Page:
Five swing states could be heavily influenced by Hispanic voters this November, and in the wake of the the Supreme Court health-care decision, recent polling indicates their support will bolster President Obama for a second time.
One day after the Court’s decision came down on June 28, mostly upholding Obamacare, 60 percent of registered Hispanic voters said they preferred government-ensured health care over a private option in a Latino Decisions poll.
With a vote of 5-4, the Supreme Court upheld The Patient Protection and Affordable Care Act, which requires, among other things, that all individuals and groups in the U.S. gain or retain health care.
Just one week prior to the Supreme Court ruling, a June 22 poll of registered Hispanic voters showed Obama retaining a hefty lead over Romney with the Hispanics in each of the five most competitive states this November that have high numbers of Hispanic residents: Arizona, Colorado, Florida, Nevada and Virginia. The group’s view of President Obama has continued to improve.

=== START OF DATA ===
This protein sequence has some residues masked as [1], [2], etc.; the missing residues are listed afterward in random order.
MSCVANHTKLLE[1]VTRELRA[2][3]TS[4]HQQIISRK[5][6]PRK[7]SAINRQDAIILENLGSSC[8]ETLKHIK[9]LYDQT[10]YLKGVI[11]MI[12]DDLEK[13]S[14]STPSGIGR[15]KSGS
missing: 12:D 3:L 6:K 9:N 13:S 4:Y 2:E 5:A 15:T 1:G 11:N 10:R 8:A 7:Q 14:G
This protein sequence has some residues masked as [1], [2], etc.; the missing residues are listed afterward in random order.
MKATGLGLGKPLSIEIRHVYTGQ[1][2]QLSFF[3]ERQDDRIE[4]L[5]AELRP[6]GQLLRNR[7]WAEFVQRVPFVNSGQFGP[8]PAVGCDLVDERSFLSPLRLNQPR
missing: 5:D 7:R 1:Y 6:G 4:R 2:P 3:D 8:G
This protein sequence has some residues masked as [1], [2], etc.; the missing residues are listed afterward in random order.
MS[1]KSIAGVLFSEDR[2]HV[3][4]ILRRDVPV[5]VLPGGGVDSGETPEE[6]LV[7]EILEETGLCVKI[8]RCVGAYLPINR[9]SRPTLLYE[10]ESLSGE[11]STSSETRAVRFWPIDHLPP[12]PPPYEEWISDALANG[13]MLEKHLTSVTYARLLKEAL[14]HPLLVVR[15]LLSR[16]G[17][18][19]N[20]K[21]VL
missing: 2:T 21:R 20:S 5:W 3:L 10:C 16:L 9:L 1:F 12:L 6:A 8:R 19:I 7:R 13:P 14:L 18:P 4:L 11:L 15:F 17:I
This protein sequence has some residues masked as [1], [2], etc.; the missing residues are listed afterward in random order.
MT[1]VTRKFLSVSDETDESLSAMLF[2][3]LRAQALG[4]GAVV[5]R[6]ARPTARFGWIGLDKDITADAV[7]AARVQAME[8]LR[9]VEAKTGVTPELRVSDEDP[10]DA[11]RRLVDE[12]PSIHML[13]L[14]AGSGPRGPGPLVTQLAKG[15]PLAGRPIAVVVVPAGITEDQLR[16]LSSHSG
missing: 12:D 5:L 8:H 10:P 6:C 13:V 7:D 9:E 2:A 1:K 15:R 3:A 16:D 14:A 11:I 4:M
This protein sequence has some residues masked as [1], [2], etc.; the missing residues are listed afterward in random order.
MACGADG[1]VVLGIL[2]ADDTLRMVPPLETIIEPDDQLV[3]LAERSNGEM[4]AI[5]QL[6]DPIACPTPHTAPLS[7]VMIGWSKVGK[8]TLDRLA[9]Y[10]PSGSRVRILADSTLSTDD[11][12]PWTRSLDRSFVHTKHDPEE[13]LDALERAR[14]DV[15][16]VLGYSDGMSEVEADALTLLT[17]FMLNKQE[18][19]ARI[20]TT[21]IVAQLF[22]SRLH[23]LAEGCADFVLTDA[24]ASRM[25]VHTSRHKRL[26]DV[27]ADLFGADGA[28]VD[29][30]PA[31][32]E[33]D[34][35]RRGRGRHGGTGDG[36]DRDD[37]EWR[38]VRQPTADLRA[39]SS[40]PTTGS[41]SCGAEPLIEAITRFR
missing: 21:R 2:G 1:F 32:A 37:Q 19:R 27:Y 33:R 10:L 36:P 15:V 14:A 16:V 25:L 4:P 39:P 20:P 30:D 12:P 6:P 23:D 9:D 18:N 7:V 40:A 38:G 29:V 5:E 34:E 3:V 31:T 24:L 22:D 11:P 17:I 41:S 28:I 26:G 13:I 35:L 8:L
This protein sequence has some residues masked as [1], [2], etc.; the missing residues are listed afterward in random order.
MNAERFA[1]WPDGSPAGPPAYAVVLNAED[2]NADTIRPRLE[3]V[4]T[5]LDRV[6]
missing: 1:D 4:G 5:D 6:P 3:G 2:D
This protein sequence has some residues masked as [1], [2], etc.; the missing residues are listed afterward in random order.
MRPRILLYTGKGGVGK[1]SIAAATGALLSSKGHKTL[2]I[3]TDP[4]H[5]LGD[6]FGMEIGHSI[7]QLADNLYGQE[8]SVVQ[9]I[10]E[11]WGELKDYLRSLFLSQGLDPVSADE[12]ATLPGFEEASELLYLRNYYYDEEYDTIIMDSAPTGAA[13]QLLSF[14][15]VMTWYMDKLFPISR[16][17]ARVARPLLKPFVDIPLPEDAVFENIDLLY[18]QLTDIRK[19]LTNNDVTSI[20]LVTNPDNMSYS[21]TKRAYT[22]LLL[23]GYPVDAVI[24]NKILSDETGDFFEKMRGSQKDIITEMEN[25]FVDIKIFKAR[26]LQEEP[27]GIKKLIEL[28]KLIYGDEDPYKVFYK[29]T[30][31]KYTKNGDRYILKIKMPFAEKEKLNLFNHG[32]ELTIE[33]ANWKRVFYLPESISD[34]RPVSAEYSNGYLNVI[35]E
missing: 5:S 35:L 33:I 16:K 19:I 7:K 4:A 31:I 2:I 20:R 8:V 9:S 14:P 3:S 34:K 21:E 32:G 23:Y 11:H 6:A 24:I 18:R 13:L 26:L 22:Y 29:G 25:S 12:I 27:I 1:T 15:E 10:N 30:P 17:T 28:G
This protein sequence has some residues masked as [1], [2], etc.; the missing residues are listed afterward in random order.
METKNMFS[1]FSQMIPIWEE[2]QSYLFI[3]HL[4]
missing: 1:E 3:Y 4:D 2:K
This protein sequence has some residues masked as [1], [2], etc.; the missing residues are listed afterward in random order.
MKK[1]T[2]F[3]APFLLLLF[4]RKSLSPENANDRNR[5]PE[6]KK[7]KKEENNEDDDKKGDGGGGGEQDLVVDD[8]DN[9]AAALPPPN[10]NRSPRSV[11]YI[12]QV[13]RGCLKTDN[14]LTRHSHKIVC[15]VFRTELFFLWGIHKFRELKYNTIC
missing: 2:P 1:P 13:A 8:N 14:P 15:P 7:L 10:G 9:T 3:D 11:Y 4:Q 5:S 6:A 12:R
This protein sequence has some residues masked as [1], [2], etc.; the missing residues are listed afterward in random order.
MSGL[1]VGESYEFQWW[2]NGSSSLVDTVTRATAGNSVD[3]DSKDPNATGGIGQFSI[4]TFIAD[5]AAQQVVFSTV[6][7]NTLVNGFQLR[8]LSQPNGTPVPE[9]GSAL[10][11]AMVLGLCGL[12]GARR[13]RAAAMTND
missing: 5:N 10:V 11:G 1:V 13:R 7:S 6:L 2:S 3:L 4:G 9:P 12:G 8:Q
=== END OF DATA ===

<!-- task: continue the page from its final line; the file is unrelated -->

The surge in support is partially due to President Obama’s new policy which, like DREAM Act would, temporarily removes the threat of deportation to illegal immigrants who entered the country as minors.
The increasing Hispanic support comes at a time when the population is surging not only in those five swing states, but throughout the nation as a whole. A total of 16.7 percent of Americans are Hispanic, a number that has dramatically increased in the last decade.
According to the U.S. Census, 20.9 percent of registered voters in the state of Colorado are Hispanics. A Latino Decisions study released on June 27 states that, of those Hispanics polled, “60% know an undocumented immigrant.” This is the highest percentage recorded next to Nevada.
Despite those numbers, Mitt Romney’s campaign is not relinquishing the Hispanic population to Obama. Romney’s campaign has spent far less than Obama thus far, but many expect that margin to shrink as the general election heats up.